Residents living here can expect a four season climate brimming with the natural beauty that is unique to the state of Utah. Located at 4,505 feet, the city receives an average of 30 inches of snow per year, with an average of 13.47 inches of rainfall per year, well below the national average. The average low temperature in January is 17 degrees Fahrenheit, with an average high of 37 degrees. In the summertime, the average high for July is 91 degrees, while the average low is 56 degrees. Residents of the area enjoy a range of seasonal weather that is never too extreme at either end.

The city itself resides around the scenic Utah Lake, a popular destination for tourists and locals alike that serves as a cornerstone for the beautiful natural landmarks surrounding the area, including the Lake Mountain range which provides a stunning backdrop for residents to enjoy. A number of hiking trails can be easily accessed to get you away from the hustle and bustle of urban life and into the serenity of the state’s breathtaking landscapes that surround Saratoga Springs and make it a great place to call home.

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The community enjoys a relatively prosperous population, with the median household income standing at $46,472 annually. The median age of residents in the city is 25 years old, with much of that demographic made up of students and graduates from nearby Brigham Young University (BYU). As of March 2016, the average cost for a home in the city was $207,600, up 7.2 percent from the same time in 2015 and projected to increase 4.2 percent by the same time in 2017. Local rental prices are slightly below the national average at $1,222 per month.

Located near Spanish Fork and Mapleton, Springville is part of the state’s Provo-Orem Metropolitan area. Nicknamed the “Art City”, the city stands primarily as a housing community for workers commuting to and from Salt Lake City and Provo-Orem. Even with the tendency for residents to leave town during the day, the population has still managed to see a significant increase since the 1980s, booming from 12,101 in the 1980 U.S. census to 29,466 in the 2010 census. Population growth projections predict the city growing to well over 50,000 residents within the next decade. Major businesses that call the city home include digEcor, Neways International, Stouffer’s and Wing Enterprises.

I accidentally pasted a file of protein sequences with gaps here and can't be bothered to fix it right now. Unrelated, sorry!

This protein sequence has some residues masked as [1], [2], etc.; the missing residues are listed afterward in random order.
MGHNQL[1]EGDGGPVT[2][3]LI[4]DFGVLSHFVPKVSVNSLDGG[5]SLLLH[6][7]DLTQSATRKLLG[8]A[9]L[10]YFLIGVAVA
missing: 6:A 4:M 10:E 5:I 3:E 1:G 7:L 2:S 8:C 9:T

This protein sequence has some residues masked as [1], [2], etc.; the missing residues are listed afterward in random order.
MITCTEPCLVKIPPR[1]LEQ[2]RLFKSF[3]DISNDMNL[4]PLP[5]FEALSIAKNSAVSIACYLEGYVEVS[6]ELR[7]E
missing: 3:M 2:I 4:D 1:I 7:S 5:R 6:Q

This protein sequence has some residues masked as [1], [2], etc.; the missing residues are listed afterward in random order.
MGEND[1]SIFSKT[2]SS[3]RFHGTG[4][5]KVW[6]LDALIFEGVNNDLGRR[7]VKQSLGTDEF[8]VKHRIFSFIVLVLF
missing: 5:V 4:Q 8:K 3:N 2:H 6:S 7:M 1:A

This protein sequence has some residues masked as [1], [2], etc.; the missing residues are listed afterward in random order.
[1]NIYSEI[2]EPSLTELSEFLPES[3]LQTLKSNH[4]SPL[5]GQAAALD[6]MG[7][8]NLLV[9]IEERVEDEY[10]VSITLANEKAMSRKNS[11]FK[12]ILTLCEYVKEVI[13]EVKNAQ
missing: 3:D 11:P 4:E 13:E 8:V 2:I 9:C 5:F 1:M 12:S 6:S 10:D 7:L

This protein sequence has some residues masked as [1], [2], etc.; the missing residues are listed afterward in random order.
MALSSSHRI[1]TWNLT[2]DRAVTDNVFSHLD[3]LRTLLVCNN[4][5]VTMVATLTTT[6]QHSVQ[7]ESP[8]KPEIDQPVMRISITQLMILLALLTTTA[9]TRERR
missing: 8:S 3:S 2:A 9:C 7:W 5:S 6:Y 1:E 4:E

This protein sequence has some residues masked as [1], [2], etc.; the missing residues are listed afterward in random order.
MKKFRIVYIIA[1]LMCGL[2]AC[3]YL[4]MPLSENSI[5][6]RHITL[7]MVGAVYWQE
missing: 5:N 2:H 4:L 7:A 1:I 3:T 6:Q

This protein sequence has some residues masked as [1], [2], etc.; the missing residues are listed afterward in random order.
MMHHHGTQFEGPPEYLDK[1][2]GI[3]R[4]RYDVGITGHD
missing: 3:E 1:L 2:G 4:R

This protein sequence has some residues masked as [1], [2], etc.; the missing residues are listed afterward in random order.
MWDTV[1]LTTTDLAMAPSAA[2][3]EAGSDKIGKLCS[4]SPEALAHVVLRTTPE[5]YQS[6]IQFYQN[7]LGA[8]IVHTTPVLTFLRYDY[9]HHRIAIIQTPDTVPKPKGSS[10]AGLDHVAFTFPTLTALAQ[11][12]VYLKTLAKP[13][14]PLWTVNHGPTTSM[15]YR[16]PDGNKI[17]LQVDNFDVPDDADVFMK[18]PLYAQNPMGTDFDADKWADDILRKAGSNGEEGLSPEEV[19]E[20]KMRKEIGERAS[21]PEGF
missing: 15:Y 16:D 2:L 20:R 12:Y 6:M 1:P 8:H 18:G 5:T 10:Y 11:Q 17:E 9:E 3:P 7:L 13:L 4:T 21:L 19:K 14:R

First settled in 1850, the city was incorporated in 1853, making it one of Utah’s older communities. The name of the city itself is derived from a nearby fort, and was changed from the original town name of Hobble Creek. Its local nickname is derived from the budding art scene that permeates almost all aspects of city life, from the Springville Museum of Art (currently Utah’s oldest such institution) to the bronze statues lining the main street of the city. Spanish Colonial Revival-style architecture can be seen in many buildings throughout the city as well. Weather in the city is moderate; summer temperatures frequently rise into the 90s, while winter temperatures can get into the low 20s.

Art City days are also held each summer to celebrate the season with various family activities such as parades, carnivals, fireworks and many other events. The Springville World Folkfest is another summer event held in July to celebrate folk music and culture. With a significant portion of the population belonging to Indian American and South Asian communities, the Indian Festival of Utah is also held every May within the community.

Call us today for a comprehensive market analysis of your rental property.

Woodland Hills

At any given moment in time, there are rarely more than a dozen homes on the market in Woodland Hills, making this a most competitive housing market. The average listing price is currently in excess of $580,294. While homes for rent are not generally available in plentiful supply, the median rent per month is quite competitive with other cities in the area.

As part of the metropolitan area of Provo, Woodland Hills is an extremely small town with a great deal to offer its residents. While the population currently stands at less than 1,500 people, this area has the highest median income of any city in the state of Utah. With a total landmass of only 2 square miles, housing here is limited, but of excellent quality and exceptional value.

Housing Outlook

With only eight percent of the city being single, this is certainly a family oriented community. Fully 99 percent of the residents in the area own their home. The median age is currently 33, with more than 56% of the residents having earned a college education. Area homeowners are gainfully employed, as reflected by a median income approaching $105,000.

Reasons That People Call This City Home

Utah is a beautiful state with much to see and do. While Woodland Hills is an extremely small city, often overlooked by those in the surrounding area, it does have a great deal to offer families that choose to call this area home. Crime is extremely low, and the family oriented structure of the city means that almost everyone looks out for the best interests of each other. The school system is small and driven by excellence, and there are ample opportunities for outdoor recreation and entertainment.

With the greater Provo area just being a few miles away, the employment outlook is strong. Young families and those more established alike have found this a great city to settle down and make a mark on the area. Families tend to live here for generations, creating the type of stability that has allowed this small town to flourish.